For weeks, I felt like I could do nothing. All I could do was hold him. Putting him down or resting him in a swing was not an option. Trust me, we have probably spent over $1,000 on swings, mats, swaddlers, and any other product to soothe a crying infant. None of it worked. We tried EVERYTHING. I could not go anywhere. I felt so trapped. The nurses on the hospital “warm line” even got to know the sound of my voice because I called so often begging for help. There were days that my husband left for work in the morning only to return home that evening to see me sitting in the same rocking chair, wearing the same clothes I had slept in the night before. I remember sending him frantic text messages pleading for him to come home and give me just a little bit of reprieve because I was just sure that if he didn’t my ears would literally start bleeding. On these days, getting a daily shower before 7:00PM was my crowning accomplishment.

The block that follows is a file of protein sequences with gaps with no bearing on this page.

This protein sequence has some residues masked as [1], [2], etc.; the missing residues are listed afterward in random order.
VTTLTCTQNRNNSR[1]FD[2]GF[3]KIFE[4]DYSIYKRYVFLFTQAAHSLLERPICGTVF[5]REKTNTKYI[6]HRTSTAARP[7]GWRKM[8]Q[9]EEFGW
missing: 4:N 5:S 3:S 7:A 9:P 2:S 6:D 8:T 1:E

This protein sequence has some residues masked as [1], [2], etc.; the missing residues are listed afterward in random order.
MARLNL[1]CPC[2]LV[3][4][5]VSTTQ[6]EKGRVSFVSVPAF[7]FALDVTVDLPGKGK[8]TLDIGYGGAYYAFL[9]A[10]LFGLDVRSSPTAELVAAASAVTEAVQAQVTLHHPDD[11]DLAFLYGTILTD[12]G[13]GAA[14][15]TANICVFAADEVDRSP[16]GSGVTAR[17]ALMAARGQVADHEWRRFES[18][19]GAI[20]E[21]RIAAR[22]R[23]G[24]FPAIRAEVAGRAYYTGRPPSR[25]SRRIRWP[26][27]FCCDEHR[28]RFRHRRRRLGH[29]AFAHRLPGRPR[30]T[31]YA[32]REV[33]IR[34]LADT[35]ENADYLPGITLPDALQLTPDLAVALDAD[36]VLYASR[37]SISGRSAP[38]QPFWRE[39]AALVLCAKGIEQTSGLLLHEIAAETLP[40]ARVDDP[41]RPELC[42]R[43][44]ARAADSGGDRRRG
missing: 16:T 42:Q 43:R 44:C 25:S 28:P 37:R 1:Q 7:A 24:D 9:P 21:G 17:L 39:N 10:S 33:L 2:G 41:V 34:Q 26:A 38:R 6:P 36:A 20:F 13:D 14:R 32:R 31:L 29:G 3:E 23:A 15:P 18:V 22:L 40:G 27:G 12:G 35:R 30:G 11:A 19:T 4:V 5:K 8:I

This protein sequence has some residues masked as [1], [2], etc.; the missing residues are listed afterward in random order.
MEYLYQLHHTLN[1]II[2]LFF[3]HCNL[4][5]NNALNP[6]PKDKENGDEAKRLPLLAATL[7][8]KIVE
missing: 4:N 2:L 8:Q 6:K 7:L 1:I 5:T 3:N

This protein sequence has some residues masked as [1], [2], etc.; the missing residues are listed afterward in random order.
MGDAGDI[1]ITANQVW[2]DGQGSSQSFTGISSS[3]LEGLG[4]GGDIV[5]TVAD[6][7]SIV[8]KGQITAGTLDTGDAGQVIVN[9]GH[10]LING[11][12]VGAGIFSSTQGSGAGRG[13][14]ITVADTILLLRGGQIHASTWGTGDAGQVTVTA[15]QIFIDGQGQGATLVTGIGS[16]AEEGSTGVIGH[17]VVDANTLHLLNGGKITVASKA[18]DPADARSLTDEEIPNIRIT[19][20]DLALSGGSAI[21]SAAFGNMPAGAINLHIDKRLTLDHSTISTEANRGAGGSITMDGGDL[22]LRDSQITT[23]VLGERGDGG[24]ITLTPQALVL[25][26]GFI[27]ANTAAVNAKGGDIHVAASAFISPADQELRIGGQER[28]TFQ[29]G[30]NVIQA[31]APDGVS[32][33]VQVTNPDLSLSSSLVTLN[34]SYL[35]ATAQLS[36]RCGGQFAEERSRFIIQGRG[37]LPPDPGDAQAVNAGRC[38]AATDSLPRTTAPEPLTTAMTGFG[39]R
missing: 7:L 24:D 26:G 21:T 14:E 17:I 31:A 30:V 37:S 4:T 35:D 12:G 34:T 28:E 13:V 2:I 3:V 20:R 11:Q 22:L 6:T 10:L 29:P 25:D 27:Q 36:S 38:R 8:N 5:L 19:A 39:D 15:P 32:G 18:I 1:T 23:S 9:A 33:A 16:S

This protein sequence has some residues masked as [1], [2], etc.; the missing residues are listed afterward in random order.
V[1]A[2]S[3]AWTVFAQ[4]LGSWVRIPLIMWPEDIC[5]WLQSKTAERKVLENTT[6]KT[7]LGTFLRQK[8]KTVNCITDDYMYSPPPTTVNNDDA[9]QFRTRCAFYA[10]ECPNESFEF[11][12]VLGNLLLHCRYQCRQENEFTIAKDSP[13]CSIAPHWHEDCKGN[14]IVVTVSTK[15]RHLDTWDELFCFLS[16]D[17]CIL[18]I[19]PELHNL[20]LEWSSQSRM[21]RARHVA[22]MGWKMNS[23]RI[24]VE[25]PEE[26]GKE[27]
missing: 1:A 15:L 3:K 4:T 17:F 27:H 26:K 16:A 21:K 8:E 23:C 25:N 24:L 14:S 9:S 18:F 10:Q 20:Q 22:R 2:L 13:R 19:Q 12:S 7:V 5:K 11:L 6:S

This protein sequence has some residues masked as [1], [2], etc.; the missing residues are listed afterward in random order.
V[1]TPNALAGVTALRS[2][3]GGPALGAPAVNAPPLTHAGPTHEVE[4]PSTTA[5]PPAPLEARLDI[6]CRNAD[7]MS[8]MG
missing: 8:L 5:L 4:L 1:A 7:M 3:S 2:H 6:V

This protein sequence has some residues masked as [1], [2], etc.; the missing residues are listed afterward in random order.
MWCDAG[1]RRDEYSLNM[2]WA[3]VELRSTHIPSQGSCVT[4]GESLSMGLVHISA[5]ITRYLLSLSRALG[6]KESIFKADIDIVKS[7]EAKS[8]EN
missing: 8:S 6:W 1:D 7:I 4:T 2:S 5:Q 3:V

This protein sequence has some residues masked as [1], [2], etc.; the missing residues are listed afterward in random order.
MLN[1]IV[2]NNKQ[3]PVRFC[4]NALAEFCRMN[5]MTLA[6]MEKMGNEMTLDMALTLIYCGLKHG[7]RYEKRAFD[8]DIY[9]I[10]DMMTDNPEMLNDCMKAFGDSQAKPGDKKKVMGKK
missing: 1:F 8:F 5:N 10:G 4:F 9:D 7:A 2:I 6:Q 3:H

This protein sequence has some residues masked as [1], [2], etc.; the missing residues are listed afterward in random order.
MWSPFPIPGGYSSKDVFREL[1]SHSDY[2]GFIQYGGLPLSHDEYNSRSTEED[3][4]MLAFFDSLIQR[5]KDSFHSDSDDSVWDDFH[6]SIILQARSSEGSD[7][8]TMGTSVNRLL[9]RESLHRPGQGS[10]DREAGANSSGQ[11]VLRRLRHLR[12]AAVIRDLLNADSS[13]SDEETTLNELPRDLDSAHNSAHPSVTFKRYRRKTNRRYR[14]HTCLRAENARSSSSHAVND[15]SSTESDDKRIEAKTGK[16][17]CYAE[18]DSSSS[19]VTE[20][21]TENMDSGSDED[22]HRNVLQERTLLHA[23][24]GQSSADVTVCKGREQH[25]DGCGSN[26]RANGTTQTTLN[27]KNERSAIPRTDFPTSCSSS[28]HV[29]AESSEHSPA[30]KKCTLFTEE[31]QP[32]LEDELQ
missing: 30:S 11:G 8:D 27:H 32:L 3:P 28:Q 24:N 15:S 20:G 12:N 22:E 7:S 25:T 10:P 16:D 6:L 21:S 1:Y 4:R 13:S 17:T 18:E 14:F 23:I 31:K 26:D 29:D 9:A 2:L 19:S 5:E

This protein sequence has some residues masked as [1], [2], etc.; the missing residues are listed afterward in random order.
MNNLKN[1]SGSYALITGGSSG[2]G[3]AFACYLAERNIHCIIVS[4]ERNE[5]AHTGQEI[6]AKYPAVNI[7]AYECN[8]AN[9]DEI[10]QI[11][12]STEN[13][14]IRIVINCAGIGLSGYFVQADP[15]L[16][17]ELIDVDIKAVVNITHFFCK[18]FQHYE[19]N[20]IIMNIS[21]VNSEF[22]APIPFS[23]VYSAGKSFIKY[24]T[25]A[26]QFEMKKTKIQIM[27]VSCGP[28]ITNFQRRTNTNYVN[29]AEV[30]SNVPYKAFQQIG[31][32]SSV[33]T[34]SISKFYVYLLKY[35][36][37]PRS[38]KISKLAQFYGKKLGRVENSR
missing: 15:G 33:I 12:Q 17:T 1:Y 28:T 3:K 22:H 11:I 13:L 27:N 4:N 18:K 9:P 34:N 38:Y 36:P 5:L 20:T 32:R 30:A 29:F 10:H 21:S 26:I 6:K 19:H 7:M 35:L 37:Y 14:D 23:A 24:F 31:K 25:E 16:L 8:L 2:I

As the weeks went by, everyone kept telling me things like, “Hang in there. It gets better.” or “It’s just a phase, you’ll make it.” While I appreciated all the kind words and sweet sentiments, I just could not see how things would EVER get better. Because they weren’t. As time went by, his crying and tantrums only seemed to be getting worse and more violent.
Things really started turning south around the 4-week mark. This was at the point where the typical “baby blues” should have started going away. Not only were they not going away, but the feelings seemed to intensify. There were moments when I was holding him, and he was in one of his fits, and I played out this scenario in my head…
What if I just put him down, walked away, closed the door behind me, and never dealt with this again?
I really thought I could not take one minute more of it. There were times that I would just look down at him and think, “Why did I do this? This was the worst decision of my life. I should have never had a child.” There were even times that I looked at him and thought, “I don’t even want him anymore.” And yes, there were moments that I even wanted to shake him.